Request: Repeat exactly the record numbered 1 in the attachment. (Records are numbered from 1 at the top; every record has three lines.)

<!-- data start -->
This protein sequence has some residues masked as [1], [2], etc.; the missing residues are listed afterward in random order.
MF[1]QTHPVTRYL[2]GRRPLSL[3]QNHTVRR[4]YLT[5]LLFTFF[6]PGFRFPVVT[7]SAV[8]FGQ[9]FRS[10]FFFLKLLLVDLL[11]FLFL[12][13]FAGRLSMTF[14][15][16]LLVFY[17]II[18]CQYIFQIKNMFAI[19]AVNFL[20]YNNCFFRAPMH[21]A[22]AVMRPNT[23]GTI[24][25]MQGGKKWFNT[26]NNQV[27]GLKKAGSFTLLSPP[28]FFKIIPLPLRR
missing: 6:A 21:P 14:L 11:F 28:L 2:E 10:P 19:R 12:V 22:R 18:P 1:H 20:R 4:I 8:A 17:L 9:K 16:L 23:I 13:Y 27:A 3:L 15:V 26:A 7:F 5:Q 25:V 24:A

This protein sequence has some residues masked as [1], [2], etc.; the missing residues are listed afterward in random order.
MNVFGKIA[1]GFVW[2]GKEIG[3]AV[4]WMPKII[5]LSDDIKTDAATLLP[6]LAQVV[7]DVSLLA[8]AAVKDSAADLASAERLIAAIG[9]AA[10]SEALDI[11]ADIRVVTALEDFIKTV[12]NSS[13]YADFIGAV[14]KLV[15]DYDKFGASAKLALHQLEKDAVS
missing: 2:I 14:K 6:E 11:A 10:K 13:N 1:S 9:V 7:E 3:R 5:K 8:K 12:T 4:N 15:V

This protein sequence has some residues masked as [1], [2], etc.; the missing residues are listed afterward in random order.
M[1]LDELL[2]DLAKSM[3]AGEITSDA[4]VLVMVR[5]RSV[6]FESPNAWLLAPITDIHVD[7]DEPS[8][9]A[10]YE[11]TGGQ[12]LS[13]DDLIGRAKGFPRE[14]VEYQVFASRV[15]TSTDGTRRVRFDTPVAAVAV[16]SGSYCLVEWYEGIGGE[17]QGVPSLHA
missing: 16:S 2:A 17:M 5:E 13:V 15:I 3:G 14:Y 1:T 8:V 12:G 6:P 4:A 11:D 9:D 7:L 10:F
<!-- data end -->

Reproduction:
This protein sequence has some residues masked as [1], [2], etc.; the missing residues are listed afterward in random order.
MF[1]QTHPVTRYL[2]GRRPLSL[3]QNHTVRR[4]YLT[5]LLFTFF[6]PGFRFPVVT[7]SAV[8]FGQ[9]FRS[10]FFFLKLLLVDLL[11]FLFL[12][13]FAGRLSMTF[14][15][16]LLVFY[17]II[18]CQYIFQIKNMFAI[19]AVNFL[20]YNNCFFRAPMH[21]A[22]AVMRPNT[23]GTI[24][25]MQGGKKWFNT[26]NNQV[27]GLKKAGSFTLLSPP[28]FFKIIPLPLRR
missing: 6:A 21:P 14:L 11:F 28:L 2:E 10:P 19:R 12:V 22:R 18:P 1:H 20:R 4:I 8:A 17:L 9:K 16:L 23:I 13:Y 27:A 3:L 15:V 26:A 7:F 5:Q 25:V 24:A